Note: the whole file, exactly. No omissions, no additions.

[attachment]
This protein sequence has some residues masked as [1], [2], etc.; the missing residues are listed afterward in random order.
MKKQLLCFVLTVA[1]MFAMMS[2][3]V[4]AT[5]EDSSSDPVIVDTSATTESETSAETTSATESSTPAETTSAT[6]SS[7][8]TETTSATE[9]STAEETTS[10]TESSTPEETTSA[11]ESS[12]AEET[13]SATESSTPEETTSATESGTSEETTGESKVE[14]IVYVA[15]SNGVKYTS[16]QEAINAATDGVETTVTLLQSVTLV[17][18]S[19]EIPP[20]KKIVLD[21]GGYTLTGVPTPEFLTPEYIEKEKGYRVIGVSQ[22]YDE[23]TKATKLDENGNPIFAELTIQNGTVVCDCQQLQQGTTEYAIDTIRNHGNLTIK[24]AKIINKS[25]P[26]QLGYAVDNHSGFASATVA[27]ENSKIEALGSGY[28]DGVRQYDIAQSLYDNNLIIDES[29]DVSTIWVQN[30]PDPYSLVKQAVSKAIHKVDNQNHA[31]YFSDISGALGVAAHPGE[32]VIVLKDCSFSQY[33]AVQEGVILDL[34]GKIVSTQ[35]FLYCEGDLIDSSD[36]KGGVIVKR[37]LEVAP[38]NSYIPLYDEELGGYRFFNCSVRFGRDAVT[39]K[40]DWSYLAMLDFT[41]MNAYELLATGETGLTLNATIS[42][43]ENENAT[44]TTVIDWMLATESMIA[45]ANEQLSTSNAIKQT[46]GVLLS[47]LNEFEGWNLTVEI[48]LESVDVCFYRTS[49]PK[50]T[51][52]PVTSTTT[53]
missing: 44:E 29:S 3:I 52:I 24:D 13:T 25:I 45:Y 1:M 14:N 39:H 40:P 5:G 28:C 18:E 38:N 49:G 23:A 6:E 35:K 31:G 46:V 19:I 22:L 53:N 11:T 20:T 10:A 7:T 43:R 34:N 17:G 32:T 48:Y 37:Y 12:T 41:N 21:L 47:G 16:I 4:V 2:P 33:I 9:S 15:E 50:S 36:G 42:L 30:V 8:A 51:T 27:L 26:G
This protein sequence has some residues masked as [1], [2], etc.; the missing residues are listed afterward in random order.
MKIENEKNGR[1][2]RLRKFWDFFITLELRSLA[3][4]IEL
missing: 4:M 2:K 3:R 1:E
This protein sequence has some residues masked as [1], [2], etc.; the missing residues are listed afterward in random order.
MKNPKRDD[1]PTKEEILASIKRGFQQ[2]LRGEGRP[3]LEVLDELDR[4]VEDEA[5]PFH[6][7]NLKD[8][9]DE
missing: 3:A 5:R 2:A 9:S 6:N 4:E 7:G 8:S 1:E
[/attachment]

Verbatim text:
This protein sequence has some residues masked as [1], [2], etc.; the missing residues are listed afterward in random order.
MKKQLLCFVLTVA[1]MFAMMS[2][3]V[4]AT[5]EDSSSDPVIVDTSATTESETSAETTSATESSTPAETTSAT[6]SS[7][8]TETTSATE[9]STAEETTS[10]TESSTPEETTSA[11]ESS[12]AEET[13]SATESSTPEETTSATESGTSEETTGESKVE[14]IVYVA[15]SNGVKYTS[16]QEAINAATDGVETTVTLLQSVTLV[17][18]S[19]EIPP[20]KKIVLD[21]GGYTLTGVPTPEFLTPEYIEKEKGYRVIGVSQ[22]YDE[23]TKATKLDENGNPIFAELTIQNGTVVCDCQQLQQGTTEYAIDTIRNHGNLTIK[24]AKIINKS[25]P[26]QLGYAVDNHSGFASATVA[27]ENSKIEALGSGY[28]DGVRQYDIAQSLYDNNLIIDES[29]DVSTIWVQN[30]PDPYSLVKQAVSKAIHKVDNQNHA[31]YFSDISGALGVAAHPGE[32]VIVLKDCSFSQY[33]AVQEGVILDL[34]GKIVSTQ[35]FLYCEGDLIDSSD[36]KGGVIVKR[37]LEVAP[38]NSYIPLYDEELGGYRFFNCSVRFGRDAVT[39]K[40]DWSYLAMLDFT[41]MNAYELLATGETGLTLNATIS[42][43]ENENAT[44]TTVIDWMLATESMIA[45]ANEQLSTSNAIKQT[46]GVLLS[47]LNEFEGWNLTVEI[48]LESVDVCFYRTS[49]PK[50]T[51][52]PVTSTTT[53]
missing: 44:E 29:S 3:I 52:I 24:D 13:T 25:I 45:Y 1:M 14:N 39:H 40:P 5:G 28:C 18:E 38:N 49:G 23:A 6:E 35:K 31:G 46:V 19:I 22:L 53:N 11:T 20:T 10:A 7:T 43:R 34:N 17:G 32:T 48:Y 37:Y 12:T 41:N 21:L 47:G 16:I 4:V 2:P 33:I 9:S 15:E 50:S 36:G 42:L 30:V 8:A 51:T 27:L 26:G
This protein sequence has some residues masked as [1], [2], etc.; the missing residues are listed afterward in random order.
MKIENEKNGR[1][2]RLRKFWDFFITLELRSLA[3][4]IEL
missing: 4:M 2:K 3:R 1:E
This protein sequence has some residues masked as [1], [2], etc.; the missing residues are listed afterward in random order.
MKNPKRDD[1]PTKEEILASIKRGFQQ[2]LRGEGRP[3]LEVLDELDR[4]VEDEA[5]PFH[6][7]NLKD[8][9]DE
missing: 3:A 5:R 2:A 9:S 6:N 4:E 7:G 8:S 1:E